• The Colosseum in Rome, Italy during Earth Hour 2008. (Photo: Creative Commons)

Last Saturday, millions of people participated in Earth Hour by switching off their lights and reducing their electricity use. But it wasn't just homes and apartment buildings that cut their energy. Many of the world's monuments and landmarks turned off their lights, helping to set new records. Here's how five countries celebrated Earth Hour.

On Ottawa's Parliament Hill, there was a candlelight vigil at Centennial Flame. According to Toronto Hydro, the largest city in Canada reduced its power usage by six per cent.

The lights were switched off at Edinburgh's famous buildings, including Edinburgh Castle, the Palace at Holyroodhouse and the Scottish Parliament. In the highlands, the Highland Council’s Ranger Service led a nocturnal wildlife walk, a stargazing event and a ghost walk in the dark.

In Marina Bay in the southern part of Singapore, there was a launch of the movie The Amazing Spider-Man 2, as well as live music, food and a sustainable dance floor that lit up using the dancers' kinetic energy.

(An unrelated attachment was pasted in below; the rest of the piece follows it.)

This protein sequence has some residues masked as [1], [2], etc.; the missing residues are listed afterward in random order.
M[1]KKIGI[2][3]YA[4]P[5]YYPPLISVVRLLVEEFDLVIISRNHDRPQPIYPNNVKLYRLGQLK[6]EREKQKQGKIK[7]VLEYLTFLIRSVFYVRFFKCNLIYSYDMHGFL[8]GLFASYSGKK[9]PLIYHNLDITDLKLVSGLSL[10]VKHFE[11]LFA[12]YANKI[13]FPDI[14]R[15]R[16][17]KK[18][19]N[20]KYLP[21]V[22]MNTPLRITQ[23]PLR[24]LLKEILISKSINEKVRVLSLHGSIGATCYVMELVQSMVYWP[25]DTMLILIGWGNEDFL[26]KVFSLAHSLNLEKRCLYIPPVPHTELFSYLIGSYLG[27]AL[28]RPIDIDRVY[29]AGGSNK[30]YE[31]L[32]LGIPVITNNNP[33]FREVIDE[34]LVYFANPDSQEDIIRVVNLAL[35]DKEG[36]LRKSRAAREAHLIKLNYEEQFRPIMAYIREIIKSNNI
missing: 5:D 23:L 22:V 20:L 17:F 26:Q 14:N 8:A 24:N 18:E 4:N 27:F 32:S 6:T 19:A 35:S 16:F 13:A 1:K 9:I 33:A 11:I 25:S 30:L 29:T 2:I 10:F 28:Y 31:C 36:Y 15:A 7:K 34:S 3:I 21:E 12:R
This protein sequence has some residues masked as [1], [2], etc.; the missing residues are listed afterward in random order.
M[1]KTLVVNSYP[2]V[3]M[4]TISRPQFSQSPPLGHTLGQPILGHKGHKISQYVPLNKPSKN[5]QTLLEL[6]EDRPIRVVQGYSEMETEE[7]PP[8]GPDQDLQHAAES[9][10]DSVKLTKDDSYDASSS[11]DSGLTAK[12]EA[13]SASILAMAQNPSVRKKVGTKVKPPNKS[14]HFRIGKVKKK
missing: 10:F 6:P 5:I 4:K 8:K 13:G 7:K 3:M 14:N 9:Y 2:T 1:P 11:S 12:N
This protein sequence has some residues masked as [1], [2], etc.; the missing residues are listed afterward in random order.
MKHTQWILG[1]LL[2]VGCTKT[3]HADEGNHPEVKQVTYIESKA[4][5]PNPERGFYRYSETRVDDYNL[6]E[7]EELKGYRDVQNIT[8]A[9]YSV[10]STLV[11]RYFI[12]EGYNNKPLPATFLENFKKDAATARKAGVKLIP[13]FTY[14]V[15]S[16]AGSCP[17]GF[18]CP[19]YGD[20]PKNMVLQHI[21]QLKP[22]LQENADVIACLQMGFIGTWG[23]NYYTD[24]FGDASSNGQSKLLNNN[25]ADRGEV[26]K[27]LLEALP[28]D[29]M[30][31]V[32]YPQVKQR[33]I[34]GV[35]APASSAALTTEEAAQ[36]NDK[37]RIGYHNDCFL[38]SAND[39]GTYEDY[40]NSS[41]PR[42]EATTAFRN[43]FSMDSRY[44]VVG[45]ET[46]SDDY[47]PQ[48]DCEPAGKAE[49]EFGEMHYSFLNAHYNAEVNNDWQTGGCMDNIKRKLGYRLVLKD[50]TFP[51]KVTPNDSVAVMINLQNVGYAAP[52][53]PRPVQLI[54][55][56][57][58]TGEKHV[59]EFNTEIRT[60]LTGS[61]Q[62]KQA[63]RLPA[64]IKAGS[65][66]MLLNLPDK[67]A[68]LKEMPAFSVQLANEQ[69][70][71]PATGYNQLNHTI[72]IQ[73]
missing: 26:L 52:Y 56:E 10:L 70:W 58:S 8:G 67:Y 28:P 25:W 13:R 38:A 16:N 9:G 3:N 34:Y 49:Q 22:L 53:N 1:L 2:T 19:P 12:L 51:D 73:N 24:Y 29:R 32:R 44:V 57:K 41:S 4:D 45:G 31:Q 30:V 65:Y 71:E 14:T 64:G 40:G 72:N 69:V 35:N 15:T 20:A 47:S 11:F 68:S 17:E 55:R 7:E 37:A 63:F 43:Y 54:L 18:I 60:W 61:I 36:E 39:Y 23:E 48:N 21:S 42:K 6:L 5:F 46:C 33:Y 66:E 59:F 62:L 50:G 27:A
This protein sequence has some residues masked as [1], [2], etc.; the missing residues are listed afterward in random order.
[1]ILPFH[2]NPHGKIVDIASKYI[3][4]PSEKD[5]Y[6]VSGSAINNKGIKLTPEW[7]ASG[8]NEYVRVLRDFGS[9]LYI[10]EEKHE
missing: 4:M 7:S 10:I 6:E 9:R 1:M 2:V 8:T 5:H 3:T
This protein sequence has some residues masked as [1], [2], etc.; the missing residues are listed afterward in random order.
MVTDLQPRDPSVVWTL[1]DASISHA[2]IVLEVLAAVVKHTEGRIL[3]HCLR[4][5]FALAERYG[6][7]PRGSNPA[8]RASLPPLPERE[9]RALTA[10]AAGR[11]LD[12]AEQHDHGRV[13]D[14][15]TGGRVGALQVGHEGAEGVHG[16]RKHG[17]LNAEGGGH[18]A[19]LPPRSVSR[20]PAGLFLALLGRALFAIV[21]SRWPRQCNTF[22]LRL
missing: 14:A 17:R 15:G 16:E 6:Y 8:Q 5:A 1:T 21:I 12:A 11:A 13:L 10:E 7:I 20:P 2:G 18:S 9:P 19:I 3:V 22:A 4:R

Beijing's National Stadium, also known as Bird's Nest, in China during Earth Hour 2010. (Photo: Creative Commons)

South Africa
This year's winner of the Global Earth Hour Capital was Cape Town, with its many green initiatives beating out last year's winner Vancouver. At Hotel Verde, there was a night market, with green crafters, artisans, musicians and local food producers celebrating the planet.

Famous monuments in Paris, like the Notre Dame Cathedral and Arc de Triomphe, were switched off, and more than 200 towns across France participated in Earth Hour.

To see how other countries celebrated Earth Hour, view the original story on the Classroom Energy Diet Challenge blog.